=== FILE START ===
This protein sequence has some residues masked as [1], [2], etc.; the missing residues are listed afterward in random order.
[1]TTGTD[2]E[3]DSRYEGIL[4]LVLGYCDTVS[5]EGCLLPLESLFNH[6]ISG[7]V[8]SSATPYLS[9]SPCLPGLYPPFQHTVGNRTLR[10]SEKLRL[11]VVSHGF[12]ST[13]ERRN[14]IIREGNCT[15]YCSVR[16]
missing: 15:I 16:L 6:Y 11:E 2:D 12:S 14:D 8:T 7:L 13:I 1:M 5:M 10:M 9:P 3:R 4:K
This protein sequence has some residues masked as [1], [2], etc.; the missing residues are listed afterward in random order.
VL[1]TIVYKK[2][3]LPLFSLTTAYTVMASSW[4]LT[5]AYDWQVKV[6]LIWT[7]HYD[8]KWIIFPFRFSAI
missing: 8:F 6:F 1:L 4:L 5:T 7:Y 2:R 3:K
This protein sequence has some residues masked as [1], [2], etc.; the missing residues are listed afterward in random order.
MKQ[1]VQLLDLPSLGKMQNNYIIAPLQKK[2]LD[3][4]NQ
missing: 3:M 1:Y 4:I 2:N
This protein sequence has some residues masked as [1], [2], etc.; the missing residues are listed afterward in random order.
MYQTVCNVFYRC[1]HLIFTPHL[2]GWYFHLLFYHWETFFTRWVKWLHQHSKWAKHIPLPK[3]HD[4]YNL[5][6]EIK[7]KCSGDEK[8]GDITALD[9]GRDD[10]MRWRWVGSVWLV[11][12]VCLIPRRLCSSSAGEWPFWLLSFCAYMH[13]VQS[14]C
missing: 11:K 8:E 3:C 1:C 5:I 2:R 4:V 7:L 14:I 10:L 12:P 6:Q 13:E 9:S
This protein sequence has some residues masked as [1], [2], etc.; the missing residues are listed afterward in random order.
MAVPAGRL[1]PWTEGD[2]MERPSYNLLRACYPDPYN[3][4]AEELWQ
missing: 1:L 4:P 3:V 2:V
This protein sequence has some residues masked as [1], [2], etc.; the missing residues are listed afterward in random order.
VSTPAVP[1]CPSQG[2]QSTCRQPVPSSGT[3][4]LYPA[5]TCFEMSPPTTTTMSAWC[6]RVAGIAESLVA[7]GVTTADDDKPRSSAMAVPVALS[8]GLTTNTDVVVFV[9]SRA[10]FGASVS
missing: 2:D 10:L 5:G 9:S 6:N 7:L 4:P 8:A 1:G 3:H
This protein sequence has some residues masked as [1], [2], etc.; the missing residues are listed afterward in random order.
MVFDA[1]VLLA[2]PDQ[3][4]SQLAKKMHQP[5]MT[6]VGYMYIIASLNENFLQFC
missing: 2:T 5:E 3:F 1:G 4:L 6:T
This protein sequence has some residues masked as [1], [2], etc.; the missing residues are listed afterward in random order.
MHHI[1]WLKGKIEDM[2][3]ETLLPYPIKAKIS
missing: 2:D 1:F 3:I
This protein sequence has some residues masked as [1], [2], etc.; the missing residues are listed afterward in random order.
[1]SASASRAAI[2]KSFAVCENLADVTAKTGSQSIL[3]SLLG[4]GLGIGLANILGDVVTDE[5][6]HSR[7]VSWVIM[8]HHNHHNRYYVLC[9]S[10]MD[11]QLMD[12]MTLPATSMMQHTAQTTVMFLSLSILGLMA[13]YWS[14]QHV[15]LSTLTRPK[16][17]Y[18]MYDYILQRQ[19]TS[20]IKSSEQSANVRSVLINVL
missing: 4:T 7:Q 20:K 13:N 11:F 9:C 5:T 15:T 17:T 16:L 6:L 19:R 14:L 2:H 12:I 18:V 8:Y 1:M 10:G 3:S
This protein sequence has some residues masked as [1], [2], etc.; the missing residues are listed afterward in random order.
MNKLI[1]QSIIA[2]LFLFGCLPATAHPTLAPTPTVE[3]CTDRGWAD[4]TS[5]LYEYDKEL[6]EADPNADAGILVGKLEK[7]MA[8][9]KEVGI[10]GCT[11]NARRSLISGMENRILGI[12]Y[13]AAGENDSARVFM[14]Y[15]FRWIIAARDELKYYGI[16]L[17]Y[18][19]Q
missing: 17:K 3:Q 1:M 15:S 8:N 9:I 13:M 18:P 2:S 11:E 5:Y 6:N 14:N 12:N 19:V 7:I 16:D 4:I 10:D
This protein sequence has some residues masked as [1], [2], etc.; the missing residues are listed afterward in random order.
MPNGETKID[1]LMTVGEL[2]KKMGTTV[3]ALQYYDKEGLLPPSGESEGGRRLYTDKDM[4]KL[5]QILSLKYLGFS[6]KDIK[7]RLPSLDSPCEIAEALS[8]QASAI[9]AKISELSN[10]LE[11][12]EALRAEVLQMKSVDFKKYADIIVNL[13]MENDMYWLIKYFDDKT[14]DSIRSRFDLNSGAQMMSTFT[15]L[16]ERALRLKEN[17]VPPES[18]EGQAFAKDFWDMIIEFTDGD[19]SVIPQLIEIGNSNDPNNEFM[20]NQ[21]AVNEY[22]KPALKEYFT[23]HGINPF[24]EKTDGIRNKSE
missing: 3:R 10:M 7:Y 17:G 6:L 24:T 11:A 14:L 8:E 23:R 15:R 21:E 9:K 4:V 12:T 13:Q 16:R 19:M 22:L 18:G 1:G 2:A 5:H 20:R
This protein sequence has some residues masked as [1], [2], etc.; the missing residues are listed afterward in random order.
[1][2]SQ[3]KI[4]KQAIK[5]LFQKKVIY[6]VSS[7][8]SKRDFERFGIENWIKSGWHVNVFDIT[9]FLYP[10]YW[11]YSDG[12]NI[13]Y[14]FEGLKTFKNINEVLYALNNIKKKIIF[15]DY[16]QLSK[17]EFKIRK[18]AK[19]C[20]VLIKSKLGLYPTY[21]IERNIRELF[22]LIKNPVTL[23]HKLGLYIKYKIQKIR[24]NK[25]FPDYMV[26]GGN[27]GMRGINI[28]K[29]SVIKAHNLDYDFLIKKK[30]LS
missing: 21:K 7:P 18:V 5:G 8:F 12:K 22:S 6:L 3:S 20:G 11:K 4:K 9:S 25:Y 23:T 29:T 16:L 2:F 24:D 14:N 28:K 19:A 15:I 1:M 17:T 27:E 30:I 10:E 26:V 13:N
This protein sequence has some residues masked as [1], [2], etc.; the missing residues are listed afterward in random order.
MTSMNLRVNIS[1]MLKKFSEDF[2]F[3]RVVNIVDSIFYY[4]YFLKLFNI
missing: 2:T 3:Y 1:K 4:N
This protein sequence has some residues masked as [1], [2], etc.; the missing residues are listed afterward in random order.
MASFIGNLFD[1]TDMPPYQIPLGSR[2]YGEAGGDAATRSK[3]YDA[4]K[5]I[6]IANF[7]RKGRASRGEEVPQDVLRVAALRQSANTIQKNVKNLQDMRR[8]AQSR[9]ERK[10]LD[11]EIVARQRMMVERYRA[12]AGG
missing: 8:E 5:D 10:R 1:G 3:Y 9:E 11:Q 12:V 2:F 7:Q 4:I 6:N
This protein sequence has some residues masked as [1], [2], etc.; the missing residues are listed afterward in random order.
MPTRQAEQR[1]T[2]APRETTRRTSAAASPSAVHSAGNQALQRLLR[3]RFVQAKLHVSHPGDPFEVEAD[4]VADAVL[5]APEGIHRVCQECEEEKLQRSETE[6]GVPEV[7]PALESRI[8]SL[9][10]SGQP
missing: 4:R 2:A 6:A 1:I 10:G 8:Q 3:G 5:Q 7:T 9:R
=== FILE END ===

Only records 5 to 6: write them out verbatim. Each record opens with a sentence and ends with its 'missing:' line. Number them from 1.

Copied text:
This protein sequence has some residues masked as [1], [2], etc.; the missing residues are listed afterward in random order.
MAVPAGRL[1]PWTEGD[2]MERPSYNLLRACYPDPYN[3][4]AEELWQ
missing: 1:L 4:P 3:V 2:V
This protein sequence has some residues masked as [1], [2], etc.; the missing residues are listed afterward in random order.
VSTPAVP[1]CPSQG[2]QSTCRQPVPSSGT[3][4]LYPA[5]TCFEMSPPTTTTMSAWC[6]RVAGIAESLVA[7]GVTTADDDKPRSSAMAVPVALS[8]GLTTNTDVVVFV[9]SRA[10]FGASVS
missing: 2:D 10:L 5:G 9:S 6:N 7:L 4:P 8:A 1:G 3:H